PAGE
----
Decision making

Decision making process:

Introduction to optimization

Any industrial problem consists, under certain conditions, in maximizing a profit or minimizing the expenses. In this context, profit and expenditure do not always refer to a monetary variable, it can also be translated to time, distance or others.

Very often, the problem is stated in a raw way, that is to say by a text or a specification. The industrial was not expert in the field of writing a mathematical problem, the specifications include all kinds of data, useful or not for its modeling.

Even where you are a sponsor, you may not know the extent of your problem, and you may discover over time various constraints and variables.

Another problem is when the mathematical modeling is done: what computer tool is used to solve this problem? which algorithm to choose? its simulation? its complexity? its optimality?

Constructing and solving an industrial problem requires rigor, flexibility of mind and a precise modeling approach.

Optimization and decision making

A problem D is a decision if the answer is binary: Yes or No. We denote Yes (D) the set of instances that are answered Yes.

Consider the following decision problem: is a weighted G graph, is there a tree covering? Yes(D)={connected acyclic subgraph of G}. The problem: existence of a spanning tree of weight ≤ k is also a problem of decision. The optimization problem is to find the value k so that it is minimal.

To better understand both notions, let’s take an example: You want to take a tour of Europe, visiting a number of cities in a period of 6 months. In addition, you want to stay a certain time in each place to visit the tourist areas and admire the landscape.

This kind of problem has different ways to be modeling according to what one wishes to do: to be the fastest, to favor densely tourist areas, etc. It is necessary to select a decision among a set of possible decision so as to optimize the chosen criterion.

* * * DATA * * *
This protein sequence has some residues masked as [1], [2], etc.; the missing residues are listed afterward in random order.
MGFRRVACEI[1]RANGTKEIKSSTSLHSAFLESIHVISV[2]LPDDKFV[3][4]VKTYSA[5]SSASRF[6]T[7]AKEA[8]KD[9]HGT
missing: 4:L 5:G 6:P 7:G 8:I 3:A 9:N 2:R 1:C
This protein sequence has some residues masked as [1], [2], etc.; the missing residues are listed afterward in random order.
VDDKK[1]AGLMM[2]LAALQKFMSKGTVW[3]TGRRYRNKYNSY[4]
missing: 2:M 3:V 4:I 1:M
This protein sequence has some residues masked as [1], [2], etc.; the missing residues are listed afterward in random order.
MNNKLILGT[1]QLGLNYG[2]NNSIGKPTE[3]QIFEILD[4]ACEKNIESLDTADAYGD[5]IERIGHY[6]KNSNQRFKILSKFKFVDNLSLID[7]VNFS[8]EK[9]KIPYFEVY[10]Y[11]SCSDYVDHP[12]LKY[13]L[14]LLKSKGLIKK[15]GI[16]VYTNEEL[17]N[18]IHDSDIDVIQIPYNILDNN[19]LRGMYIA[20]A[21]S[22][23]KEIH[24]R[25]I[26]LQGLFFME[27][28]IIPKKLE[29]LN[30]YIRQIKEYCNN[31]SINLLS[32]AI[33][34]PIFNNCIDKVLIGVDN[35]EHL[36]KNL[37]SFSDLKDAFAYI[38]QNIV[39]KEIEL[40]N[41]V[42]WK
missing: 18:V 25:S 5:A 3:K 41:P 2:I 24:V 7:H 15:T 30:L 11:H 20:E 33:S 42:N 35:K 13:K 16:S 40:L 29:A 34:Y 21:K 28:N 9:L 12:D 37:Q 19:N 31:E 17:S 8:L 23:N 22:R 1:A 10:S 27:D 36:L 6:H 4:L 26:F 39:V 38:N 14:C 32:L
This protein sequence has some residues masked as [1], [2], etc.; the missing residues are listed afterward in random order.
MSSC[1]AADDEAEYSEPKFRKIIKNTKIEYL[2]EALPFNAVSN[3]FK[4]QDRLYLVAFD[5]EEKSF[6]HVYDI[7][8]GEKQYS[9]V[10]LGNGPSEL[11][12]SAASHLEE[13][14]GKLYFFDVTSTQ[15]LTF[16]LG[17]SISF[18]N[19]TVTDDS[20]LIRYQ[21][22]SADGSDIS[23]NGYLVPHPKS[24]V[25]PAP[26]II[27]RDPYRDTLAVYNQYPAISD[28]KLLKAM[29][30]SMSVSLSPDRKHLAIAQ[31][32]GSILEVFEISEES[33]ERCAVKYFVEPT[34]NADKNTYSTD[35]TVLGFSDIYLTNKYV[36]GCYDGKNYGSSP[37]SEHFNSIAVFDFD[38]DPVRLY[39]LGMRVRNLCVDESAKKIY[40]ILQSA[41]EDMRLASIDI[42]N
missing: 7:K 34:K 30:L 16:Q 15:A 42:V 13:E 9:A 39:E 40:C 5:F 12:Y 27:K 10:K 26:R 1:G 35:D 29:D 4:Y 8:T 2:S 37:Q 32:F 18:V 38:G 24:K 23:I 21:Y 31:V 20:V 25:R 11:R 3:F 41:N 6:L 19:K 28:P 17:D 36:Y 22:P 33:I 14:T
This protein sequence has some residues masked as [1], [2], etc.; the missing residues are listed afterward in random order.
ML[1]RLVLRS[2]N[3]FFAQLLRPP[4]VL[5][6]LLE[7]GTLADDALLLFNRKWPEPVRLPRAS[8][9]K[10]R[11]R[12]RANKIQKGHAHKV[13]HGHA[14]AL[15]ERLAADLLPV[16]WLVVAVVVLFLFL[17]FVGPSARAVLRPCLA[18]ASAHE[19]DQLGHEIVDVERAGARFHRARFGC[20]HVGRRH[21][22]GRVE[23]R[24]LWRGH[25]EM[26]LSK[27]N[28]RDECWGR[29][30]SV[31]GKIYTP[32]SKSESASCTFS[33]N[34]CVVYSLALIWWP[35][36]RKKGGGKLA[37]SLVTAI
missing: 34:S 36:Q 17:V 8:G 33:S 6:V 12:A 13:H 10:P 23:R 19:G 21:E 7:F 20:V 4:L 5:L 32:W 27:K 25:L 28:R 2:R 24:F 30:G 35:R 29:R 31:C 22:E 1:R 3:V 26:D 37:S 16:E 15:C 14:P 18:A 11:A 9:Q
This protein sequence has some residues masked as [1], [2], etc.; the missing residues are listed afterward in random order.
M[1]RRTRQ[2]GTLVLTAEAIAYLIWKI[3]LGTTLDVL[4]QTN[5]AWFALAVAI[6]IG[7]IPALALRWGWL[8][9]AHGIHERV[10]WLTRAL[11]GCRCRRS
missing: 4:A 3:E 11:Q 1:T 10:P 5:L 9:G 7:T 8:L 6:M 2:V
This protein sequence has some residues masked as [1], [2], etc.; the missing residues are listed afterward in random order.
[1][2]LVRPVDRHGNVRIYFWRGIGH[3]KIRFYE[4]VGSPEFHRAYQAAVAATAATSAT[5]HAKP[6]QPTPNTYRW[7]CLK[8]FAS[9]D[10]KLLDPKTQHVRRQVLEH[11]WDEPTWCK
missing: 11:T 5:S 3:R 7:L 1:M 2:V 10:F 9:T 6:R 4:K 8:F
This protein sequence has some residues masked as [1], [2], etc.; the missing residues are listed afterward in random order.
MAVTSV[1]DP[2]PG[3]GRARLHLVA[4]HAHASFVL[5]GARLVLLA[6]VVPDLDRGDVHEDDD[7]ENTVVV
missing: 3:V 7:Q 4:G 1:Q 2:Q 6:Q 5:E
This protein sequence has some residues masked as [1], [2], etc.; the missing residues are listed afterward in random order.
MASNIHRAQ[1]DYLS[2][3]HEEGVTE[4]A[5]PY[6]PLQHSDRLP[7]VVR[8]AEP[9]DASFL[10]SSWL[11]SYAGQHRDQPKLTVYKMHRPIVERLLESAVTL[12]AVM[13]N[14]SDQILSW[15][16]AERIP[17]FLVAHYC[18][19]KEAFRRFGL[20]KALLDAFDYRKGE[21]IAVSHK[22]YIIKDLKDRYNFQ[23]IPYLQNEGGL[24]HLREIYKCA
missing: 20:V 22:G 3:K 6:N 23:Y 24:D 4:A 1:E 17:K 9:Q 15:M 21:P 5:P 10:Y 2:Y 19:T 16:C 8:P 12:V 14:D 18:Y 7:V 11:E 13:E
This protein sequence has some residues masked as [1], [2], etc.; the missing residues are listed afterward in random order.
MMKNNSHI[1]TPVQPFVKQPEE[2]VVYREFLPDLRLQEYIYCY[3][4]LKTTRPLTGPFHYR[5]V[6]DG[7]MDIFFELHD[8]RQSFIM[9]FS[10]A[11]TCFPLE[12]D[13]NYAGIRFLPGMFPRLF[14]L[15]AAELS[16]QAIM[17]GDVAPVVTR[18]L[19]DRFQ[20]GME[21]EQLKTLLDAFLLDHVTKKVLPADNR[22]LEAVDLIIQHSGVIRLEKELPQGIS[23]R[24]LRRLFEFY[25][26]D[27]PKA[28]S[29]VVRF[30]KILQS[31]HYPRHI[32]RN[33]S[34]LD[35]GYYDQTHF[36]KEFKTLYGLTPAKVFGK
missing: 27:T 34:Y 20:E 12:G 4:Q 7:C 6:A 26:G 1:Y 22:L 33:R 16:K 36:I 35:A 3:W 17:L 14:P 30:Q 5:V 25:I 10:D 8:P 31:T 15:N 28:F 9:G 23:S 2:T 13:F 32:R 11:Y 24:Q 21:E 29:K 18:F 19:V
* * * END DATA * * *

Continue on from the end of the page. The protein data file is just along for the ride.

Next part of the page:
The modeling involves a search of minimum or maximum, it is an optimization. The decision support problems contain all three points:

  • The type of decision: what we want to do (here we seek an optimization)
  • The possible decisions: what we can do (the definition domain)
  • The selection criterion: how we choose (the modeling of the problem).

The problem is studied in a certain context that will be translated into parameters. All relationships between those are represented in the model. The latter can either take the form of a mathematical model or a graph.

The modeling is only a schematic representation of the problem, only the elements deemed relevant are retained in the construction of the decision. It proceeds by simplifications and omissions.

The model environment can also play a role. Whether deterministic or uncertain, it is present via laws of probability, stochastic, and so on within the constraints.

The selection criterion can lead to different solutions depending on the parameter put forward. In some cases, the model has only one criterion, which is called operational research.

All models are made up of three basic components:

  • Result variables are outputs. The reflect the level of effectiveness of the system. These are dependent variables.
  • Decision variables describe alternative actions.
  • Uncontrollable variables are factors that affect the result but are not under control of the decision maker. Either these factors are fixed or they can vary.

The components are linked together by mathematical expressions in a structure of quantitative models. A principle of choice is a criterion that describes the acceptabilité of a solution approach.

A model can be a normative model or a descriptive model. In the first one, the chosen solution is demonstrably the best of all possible alternatives. To find it, one should examine all alternatives and prove that the one selected is indeed the best one. The process is basically Optimization. Descriptive models investigate alternate actions under different configurations of inputs and processes. All the alternatives are not checked, only a given set are.

Solution and decision

Once the model has been created and a solution has been found, it is important to analyze it to validate the model. The latter was only a schematic representation of the problem, it may not be suitable for the intended purpose. One solution highlights the validity of decision choices and model choices. Only the decision-maker / sponsor can validate the approach taken.

The diagram (in french) of the decision support process is as follows:




Decision support requires a great capacity for abstraction, a good knowledge of algorithmic and graph theory, as well as problems of computational completeness.